Beach's campus when they had construction. In 2011-12, when Beach had its
turn for renovations, the school temporarily relocated to Emeryville with
school buses shuttling Piedmont students to and from Emeryville. In the fall
of 2012, Egbert W. Beach School re-opened its campus. The updated facilities
included two new classrooms, new outdoor/playground facilities, an edible
garden, and seismic upgrades.
After sharing all this history, Pat Keller was able to find an unlocked gate
at the Linda Avenue side of the school. We went through it and saw an old
entrance to the school where we took the attached group photo on its steps.
We then walked through the playground past a Schoolmates building where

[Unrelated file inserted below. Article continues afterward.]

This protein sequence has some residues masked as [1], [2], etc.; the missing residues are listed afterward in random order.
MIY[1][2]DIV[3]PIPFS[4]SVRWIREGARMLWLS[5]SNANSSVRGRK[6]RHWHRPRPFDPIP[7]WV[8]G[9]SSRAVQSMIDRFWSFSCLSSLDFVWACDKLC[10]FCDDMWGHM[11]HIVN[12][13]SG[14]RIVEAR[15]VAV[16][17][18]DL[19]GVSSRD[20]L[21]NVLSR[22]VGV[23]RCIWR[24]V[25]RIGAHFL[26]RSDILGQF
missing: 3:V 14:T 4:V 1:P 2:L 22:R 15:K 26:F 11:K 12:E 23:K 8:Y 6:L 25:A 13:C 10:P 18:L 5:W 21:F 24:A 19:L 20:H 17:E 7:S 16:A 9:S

many, very young people, wearing yellow vests for easy instructor eye
following, were playing outside. Behind the build there were more young
people playing, and further down, on the Linda Playfield, there was a horde
of larger young people enjoying a Rec Department summer camp. We tried to
exit the playfield through gates at both Linda and Howard, but they were
locked; so the camp counselors let us pass through the playfield to get out
on Linda Avenue. Then it was down Linda to Grand Avenue, and a walk to and
up Fairview Avenue. We took its lower section to a very hidden pathway that
took us down to Nova and Magnolia Avenues for our climb back up the hill to
The overcast had burned off and the temperature was starting to rise. Some
of us might have thought it was getting warm, but the Callens probably
didn't. They and any of our east-of-the-Rockies friends and family members
would have agreed that it was a beautiful morning with us seeing
interesting, historical parts of Piedmont with Wednesday walking friends.